Economists Do It With Models

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Well, Fine, Be Like That…I Didn’t Want To Play Your Stupid Games Anyway…

July 16th, 2010 · 8 Comments
Macroeconomics

I’m beginning to think that Saturday Morning Breakfast Cereal has something against economists:

In my defense, I do not behave like this, although I may feel the need to point out that Monopoly is realistic in that rents go up once someone has a monopoly on a property… come to think of it, however, I haven’t gotten an invite to a game night in a while. Thanks guys.

So, is the board-game playing economist correct? This is yet another point of contention among macroeconomists- many believe that increasing the money supply stimulates production in the short run, but in the long run only results in inflation, though some believe that increases in the money supply have no effect on production and only lead to inflation, and a few others believe that changes in the money supply have sustained real effects on the economy. (For more on this, poke around on the interwebs for money neutrality.)

Glad we’ve cleared that up. At the very least, most economists agree that in the long run, changes in the money supply are reflected only in changes in price levels and not in changes in the overall real size of the economy. In other words, if the Fed increases the money supply by 10%, this is eventually going to just lead to everything being 10% more expensive rather than actually having more widgets and gizmos being produced. This would imply that scary SMBC economist guy is correct in at least one way, though he makes the situation sound much more ominous than I just did. Why is this?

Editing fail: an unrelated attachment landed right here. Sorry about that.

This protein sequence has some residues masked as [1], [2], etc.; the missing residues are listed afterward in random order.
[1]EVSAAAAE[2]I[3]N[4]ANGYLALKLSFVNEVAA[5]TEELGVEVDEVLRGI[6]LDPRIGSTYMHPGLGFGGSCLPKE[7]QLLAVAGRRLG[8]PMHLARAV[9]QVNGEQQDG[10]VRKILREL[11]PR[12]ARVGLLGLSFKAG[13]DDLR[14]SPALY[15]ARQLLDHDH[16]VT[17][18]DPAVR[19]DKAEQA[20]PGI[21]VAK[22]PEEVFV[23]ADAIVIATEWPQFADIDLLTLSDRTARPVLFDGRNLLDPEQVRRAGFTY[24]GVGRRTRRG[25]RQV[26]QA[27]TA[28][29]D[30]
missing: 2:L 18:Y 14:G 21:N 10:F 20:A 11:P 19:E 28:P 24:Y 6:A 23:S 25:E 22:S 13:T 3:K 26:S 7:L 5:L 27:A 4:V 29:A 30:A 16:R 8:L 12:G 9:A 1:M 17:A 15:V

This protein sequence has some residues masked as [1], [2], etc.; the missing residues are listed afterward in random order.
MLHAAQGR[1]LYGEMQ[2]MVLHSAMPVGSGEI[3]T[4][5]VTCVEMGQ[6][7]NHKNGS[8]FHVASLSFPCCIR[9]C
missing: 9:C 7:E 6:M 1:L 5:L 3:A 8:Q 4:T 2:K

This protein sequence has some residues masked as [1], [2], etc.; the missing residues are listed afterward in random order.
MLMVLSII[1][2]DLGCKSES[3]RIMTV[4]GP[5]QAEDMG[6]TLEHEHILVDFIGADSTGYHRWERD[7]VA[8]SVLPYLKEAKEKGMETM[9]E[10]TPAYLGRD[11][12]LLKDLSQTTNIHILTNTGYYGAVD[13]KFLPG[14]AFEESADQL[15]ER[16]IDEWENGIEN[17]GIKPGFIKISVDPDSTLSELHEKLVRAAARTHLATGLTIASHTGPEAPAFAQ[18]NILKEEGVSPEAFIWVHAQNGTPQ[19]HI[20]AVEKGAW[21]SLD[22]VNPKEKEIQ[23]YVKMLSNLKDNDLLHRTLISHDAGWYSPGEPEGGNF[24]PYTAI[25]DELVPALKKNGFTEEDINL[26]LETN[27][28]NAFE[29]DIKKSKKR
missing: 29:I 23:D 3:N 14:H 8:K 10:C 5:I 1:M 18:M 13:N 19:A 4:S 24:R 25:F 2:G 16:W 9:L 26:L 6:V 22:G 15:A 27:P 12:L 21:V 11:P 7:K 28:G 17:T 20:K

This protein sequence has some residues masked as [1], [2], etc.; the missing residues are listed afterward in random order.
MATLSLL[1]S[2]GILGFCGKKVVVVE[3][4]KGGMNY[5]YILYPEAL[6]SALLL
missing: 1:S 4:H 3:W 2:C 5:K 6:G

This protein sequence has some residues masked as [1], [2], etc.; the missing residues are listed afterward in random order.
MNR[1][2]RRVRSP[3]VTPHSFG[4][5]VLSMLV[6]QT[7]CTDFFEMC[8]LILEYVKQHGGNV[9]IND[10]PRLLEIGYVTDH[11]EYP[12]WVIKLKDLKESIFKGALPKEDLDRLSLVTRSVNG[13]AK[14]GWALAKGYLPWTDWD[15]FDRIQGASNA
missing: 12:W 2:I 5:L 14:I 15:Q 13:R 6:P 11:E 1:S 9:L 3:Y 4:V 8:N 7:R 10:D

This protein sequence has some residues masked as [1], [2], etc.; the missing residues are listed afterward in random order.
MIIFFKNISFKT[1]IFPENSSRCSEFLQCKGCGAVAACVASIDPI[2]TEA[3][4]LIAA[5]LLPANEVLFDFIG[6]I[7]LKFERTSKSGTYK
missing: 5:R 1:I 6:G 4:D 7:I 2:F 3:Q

SMBC economist guy isn’t just talking about regular run-of-the-mill inflation, he’s talking about hyperinflation, which is generally defined as inflation of 50% or more per month. It’s pretty easy to see how a society would be pretty screwed if prices increased by 50% every month- savings would become more or less worthless in terms of purchasing power, it would be very difficult to plan for the future, no one would want to invest in production in your messed up economy, a whole lot of people would follow Glenn Beck’s advice and buy gold rather than invest in anything that is actually productive, etc. So yeah, hyperinflation might not actually necessitate the use of monopoly money as sustenance, but it’s not good.

Okay fine, I am beginning to somewhat understand the lack of game-night invites. But, but…I bring cookies…hello? Anyone? Sigh…at least I have Gizmo:

(Editor’s Note: Gizmo is sitting on Parkology the Enviromentally Educational Board Game. I have no idea why I own this- I think it was left behind by a former roommate. As one who is not particularly board-game inclined, my choices were either that or the Sex & the City Trivia Game, also not purchased by yours truly. I don’t dislike games, mind you, I’m just more of, say, a Rock Band kind of gal…)

Tags: Macroeconomics

8 responses so far ↓

  • 1 morgan // Jul 16, 2010 at 4:14 pm

    If my mates and i had a board games night you would totally be invited. Though its a bit of a drive to Dallas :/
    Awesome blogifying as always. Keep it up 😀